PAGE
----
They only needed one.
Without changing any part of a campaign finance disclosure bill that Republicans already blocked once this year, Senate Democrats re-submitted the DISCLOSE Act Thursday with hopes that just one GOP moderate would take the bait.
Surprise, the identical bill failed again.
The bill would have ensured groups that run political advertisements to disclose their funding sources but a host of exemptions for large special interests, add-ons and loose rules for unions, gave Republicans who historically favor increasing campaign finance restrictions enough pause to vote it down.
The Senate voted strictly on party lines not to proceed, leaving Democrats just one vote shy of the 60 needed to receive cloture.
Senate Majority Leader Harry Reid blamed Republicans for blocking the vote and accused them of secretly riding on the backs of large corporate donations.
“The outcome of today’s vote shows the difference between Democrats who believe voters should be in control of our elections and Republicans who want to allow big corporations to buy their outcomes behind closed doors,” Reid said in a statement.
Despite the many items the Senate must address before the end of the year, including votes on whether to extend the Bush-era tax cuts, a defense spending bill and a resolution to keep the government running, Reid instead called for a vote on a campaign finance disclosure bill that most observers said was likely to fail anyway.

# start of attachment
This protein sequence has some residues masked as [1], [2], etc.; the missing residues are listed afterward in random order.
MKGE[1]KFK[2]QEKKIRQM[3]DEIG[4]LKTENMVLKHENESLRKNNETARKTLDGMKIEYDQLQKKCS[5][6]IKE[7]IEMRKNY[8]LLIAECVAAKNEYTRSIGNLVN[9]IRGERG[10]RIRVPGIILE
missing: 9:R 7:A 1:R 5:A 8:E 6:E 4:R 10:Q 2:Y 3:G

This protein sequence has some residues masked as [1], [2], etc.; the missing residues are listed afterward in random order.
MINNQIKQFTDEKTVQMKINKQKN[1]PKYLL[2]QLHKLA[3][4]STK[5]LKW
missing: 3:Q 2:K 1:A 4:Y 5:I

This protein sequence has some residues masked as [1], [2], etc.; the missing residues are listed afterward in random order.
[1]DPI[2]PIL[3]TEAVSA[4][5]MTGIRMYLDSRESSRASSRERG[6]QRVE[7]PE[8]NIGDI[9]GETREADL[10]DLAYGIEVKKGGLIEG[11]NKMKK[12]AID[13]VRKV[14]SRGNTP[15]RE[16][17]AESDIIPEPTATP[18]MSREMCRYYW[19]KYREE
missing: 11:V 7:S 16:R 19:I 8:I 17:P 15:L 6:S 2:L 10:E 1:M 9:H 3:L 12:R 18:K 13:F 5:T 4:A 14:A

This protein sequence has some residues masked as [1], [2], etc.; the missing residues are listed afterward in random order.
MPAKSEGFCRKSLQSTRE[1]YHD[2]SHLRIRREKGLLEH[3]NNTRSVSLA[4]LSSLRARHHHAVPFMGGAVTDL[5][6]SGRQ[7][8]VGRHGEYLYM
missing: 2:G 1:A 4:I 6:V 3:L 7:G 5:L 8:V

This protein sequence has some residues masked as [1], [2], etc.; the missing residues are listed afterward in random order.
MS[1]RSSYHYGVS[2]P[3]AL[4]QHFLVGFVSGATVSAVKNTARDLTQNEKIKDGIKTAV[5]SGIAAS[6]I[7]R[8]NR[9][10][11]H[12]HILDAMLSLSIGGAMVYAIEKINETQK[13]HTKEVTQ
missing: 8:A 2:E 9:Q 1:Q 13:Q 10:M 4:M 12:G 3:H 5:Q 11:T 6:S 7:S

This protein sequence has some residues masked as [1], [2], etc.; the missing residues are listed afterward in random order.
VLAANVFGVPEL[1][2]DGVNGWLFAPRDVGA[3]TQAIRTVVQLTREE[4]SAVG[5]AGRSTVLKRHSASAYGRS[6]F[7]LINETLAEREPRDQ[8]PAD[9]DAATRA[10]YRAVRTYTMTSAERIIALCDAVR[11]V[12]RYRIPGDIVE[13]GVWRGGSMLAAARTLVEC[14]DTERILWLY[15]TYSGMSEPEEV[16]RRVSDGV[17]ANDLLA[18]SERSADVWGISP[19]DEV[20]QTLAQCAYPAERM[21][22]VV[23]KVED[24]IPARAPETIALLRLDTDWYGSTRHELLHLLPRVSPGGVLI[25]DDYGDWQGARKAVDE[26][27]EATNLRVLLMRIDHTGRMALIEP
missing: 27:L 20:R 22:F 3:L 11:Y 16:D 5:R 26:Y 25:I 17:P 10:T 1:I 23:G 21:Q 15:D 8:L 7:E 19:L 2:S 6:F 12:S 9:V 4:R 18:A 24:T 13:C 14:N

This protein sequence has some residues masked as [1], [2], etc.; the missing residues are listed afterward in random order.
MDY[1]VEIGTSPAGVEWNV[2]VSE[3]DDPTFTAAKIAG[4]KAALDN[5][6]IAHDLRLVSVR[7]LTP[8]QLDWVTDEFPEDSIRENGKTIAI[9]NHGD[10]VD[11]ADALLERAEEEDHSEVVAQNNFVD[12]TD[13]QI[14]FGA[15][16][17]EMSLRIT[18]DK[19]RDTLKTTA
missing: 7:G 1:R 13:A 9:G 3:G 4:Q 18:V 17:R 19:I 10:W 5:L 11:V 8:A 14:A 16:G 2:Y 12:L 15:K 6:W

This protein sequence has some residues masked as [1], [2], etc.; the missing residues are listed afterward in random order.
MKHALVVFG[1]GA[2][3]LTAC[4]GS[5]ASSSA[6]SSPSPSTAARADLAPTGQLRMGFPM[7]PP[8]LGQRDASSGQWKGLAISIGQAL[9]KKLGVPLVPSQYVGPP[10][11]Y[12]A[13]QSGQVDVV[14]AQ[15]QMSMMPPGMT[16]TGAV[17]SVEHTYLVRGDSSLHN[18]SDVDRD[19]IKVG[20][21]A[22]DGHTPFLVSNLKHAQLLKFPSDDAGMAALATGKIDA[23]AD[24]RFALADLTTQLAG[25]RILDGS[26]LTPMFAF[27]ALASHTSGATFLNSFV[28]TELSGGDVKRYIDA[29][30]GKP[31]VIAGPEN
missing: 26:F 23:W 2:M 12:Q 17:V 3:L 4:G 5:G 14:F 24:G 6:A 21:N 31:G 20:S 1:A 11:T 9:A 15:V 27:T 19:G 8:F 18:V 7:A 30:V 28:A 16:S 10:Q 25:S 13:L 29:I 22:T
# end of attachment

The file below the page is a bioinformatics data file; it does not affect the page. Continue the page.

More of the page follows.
Beyond a largely symbolic amendment that New York Sen. Charles Schumer promised to add, little was done to fix the problems that caused the bill to nosedive in the first place.
So with the other pressing concerns on the Senate’s agenda, why use up time in a congressional session that will likely be cut short anyway?
There is still no clear consensus among the Democratic leadership that it would be wise to call for a vote to extend the Bush-era tax cuts before the November elections. In the House, Speaker Nancy Pelosi and Majority Whip Steny Hoyer have released conflicting statements about whether to take a vote. In the Senate, Reid supports holding a vote, but does not appear to be making the moves necessary to make it happen before Congress adjourns. Meanwhile, his colleague, California Sen. Dianne Feinstein, said this week that she did not know how anyone “in their right mind” would call for a vote on taxes before an election.
As late as Thursday afternoon, Massachusetts Democratic Sen. John Kerry voiced skepticism that the Senate could put the tax cuts up for a vote even if they wanted to.
“I don’t know if it’s possible, timing wise,” Kerry said. “I’m not sure we can get it completed.”
And if they could find the time?
“I don’t think the votes are there right now to do that,” he said.
The internal debate could keep the Democrats gridlocked, leaving them with little strategy other than to put forth bills they know Republicans will object to and try to use them as fuel for campaign ads in the final weeks leading up to the Nov. 2 elections.
UPDATE: A spokesman from Reid’s office announced Thursday that the Senate would delay a vote on extending the tax cuts until after the midterms.